14. The plasmid of claim 13 wherein X is 2 and the nucleic acid fragment encodes amino acids 298 to 400 of the dengue envelope protein.
1.Field of the Invention
This invention relates to an immunologically active fusion protein, useful in vaccination against dengue (DEN) virus as well as a diagnostic antigen. More particularly, this invention relates to a fusion protein antigen containing 366 amino acids of a maltose binding protein (MBP) from E. coli fused to 103 amino acids of the DEN envelope protein. This fusion protein antigen reacts with mouse monoclonal (3H5) and polyclonal (HIAF) antibody to dengue virus as well as human anti-DEN antibody, making it a useful antigen for diagnostic assays and when administered as a vaccine, can confer protective immunity to a substantial proportion of vaccinated subjects.
2.Description of the Prior Art
Prevention of DEN infections would alleviate a major health problem in tropical and subtropical areas of the world. Each of the four DEN serotypes may cause dengue fever and the more severe illnesses, dengue hemorrhagic fever (DHF) and dengue shock syndrome (DSS). Infection with any one serotype of DEN appears to confer lifelong immunity to reinfection with the same serotype, but not to the other serotypes. Individuals sequentially infected with a different dengue serotype (secondary infection) appear to be at higher risk for developing more severe disease. Immmune enhancement has been proposed as the mechanism responsible for DHF/DSS. Because of this phenomenon, an effective vaccine must be either serotype specific or be against all four serotypes of dengue virus to insure that vaccination against a single serotype does not enhance infection with a different serotype.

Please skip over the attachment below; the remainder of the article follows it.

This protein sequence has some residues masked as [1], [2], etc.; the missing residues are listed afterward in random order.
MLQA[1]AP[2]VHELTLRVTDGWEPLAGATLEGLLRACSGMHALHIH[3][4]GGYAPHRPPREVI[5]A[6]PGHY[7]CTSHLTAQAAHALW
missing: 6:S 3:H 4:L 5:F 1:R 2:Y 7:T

Despite more than 50 years of effort, safe and effective vaccines have not been developed. Attempts to produce cell culture-derived live attenuated dengue vaccines by long term passage in primary kidney (PDK) cells were tried unsuccessfully (Ennis et al., J. Inf. Dis., 158:876-880, 1988). A dengue-1 candidate was shown to be genetically unstable (McKee et al., Am. J. Trop. Med. Hyg., 36(2):435-442, 1987). Other dengue 2, 3 and 4 candidates were also not suitable because they were either unstable, caused unmodified dengue fever or produced low levels of neutralizing antibody (Bancroft et al., J. Infect. Dis., 149:1005-1010, 1984, Hoke et al., Am. J. Trop. Med. Hyg., 43(2):219-226, 1990, Innis et al., Am. J. Trop. Med. Hyg., 40(6):676-687, 1989).